Abstract

http://ssrn.com/abstract=604781
 
 

Citations (2)



 
 

Footnotes (154)



 


 



Obesity and Advertising Policy


Todd J. Zywicki


George Mason University School of Law; PERC - Property and Environment Research Center

Debra Holt


Federal Trade Commission -- Bureau of Economics

Maureen Ohlhausen


Federal Trade Commission


George Mason Law Review, Vol. 12, No. 4, pp. 979-1011, Summer 2004
George Mason Law & Economics Research Paper No. 04-45

Abstract:     
It is clear that Americans are getting fatter, both adults and children. This development has led some to call for a ban on food advertising directed at children. There are numerous practical and constitutional difficulties with such a policy. This article poses a more fundamental question - even if feasible, would restricting food advertising do anything to reduce obesity or even slow its trends? The article also considers whether the social costs of banning advertising could outweigh the social benefits of such an action.

This article provides a review of the literature on the fundamental causes of the American obesity problem as well as the purported contribution of children's advertising to the problem. The final conclusion is inescapable - the available evidence does not support the theory that children's exposure to food advertising has significantly contributed to increased children's obesity. Although children's obesity rates have skyrocketed during the past two decades, the available evidence indicates that children's exposure to food advertising has remained constant or has even declined during that same period.

This article first describes the existing theories and empirical evidence regarding the causal factors in the American obesity problem. Second, the article examines in detail the claim that the rise in children's obesity has been caused in whole or in part by food advertising directed at children. Available evidence and observations regarding the exposure of children to food advertising fail to support the hypothesis that increased food advertising directed at children has significantly contributed to the rise in childhood obesity. As a result, there is also little reason to believe that greater restrictions on advertising directed at children will do much at all to staunch the increase in children's obesity. Third, the article reviews the existing literature on the positive effects that advertising can have on increasing consumer knowledge and choice. Thus, even though there is little evidence that advertising is the cause of the obesity problem, it is likely that advertising can play a positive role in being part of the solution to obesity by providing more information to consumers and by providing incentives to create and market healthier food alternatives.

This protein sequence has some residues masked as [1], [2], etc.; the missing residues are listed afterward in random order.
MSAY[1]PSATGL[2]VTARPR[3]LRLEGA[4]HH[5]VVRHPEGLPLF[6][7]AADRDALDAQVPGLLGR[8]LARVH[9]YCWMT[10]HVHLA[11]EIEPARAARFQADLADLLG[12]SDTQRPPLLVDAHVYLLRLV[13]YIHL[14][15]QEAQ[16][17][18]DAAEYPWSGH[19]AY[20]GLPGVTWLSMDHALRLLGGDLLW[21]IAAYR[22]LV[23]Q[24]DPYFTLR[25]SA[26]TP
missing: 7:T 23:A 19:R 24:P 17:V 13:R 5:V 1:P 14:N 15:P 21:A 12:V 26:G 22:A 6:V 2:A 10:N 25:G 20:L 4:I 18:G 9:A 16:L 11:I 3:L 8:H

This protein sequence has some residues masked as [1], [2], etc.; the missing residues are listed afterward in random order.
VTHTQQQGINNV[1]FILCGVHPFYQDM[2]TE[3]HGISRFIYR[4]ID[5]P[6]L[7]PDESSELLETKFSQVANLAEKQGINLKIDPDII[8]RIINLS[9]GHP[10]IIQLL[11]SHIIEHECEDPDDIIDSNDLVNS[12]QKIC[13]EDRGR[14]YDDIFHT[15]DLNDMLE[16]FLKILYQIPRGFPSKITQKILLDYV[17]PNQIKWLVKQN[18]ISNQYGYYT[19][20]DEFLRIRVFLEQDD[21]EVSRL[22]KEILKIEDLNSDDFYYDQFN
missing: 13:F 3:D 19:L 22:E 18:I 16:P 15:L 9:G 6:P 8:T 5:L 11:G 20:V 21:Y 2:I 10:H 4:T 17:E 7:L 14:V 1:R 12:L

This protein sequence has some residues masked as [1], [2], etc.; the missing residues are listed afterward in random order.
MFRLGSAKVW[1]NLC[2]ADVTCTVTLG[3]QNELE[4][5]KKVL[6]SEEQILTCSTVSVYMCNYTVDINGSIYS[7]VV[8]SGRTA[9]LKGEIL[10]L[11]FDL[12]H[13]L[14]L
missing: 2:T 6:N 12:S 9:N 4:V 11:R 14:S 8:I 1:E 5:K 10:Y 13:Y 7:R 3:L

Number of Pages in PDF File: 34

Keywords: Obesity, Health Claims, Economics of Advertising

JEL Classification: I1, I12, I18, K00, Q18

Accepted Paper Series


Download This Paper

Date posted: October 15, 2004  

Suggested Citation

Zywicki, Todd J. and Holt, Debra and Ohlhausen, Maureen, Obesity and Advertising Policy. George Mason Law Review, Vol. 12, No. 4, pp. 979-1011, Summer 2004; George Mason Law & Economics Research Paper No. 04-45. Available at SSRN: http://ssrn.com/abstract=604781 or http://dx.doi.org/10.2139/ssrn.604781

Contact Information

Todd J. Zywicki (Contact Author)
George Mason University School of Law ( email )
3301 Fairfax Drive
Arlington, VA 22201
United States
703-993-8091 (Phone)
703-993-8088 (Fax)

George Mason Law School Logo

PERC - Property and Environment Research Center
2048 Analysis Drive
Suite A
Bozeman, MT 59718
United States

Debra Holt
Federal Trade Commission -- Bureau of Economics ( email )
600 Pennsylvania Avenue, NW
Washington, DC 20580
United States
Maureen Ohlhausen
Federal Trade Commission ( email )
600 Pennsylvania Avenue, NW
Washington, DC 20580
United States
202 326 2632 (Phone)
Feedback to SSRN


Paper statistics
Abstract Views: 7,217
Downloads: 727
Download Rank: 17,990
Citations:  2
Footnotes:  154

© 2014 Social Science Electronic Publishing, Inc. All Rights Reserved.  FAQ   Terms of Use   Privacy Policy   Copyright   Contact Us
This page was processed by apollo4 in 0.250 seconds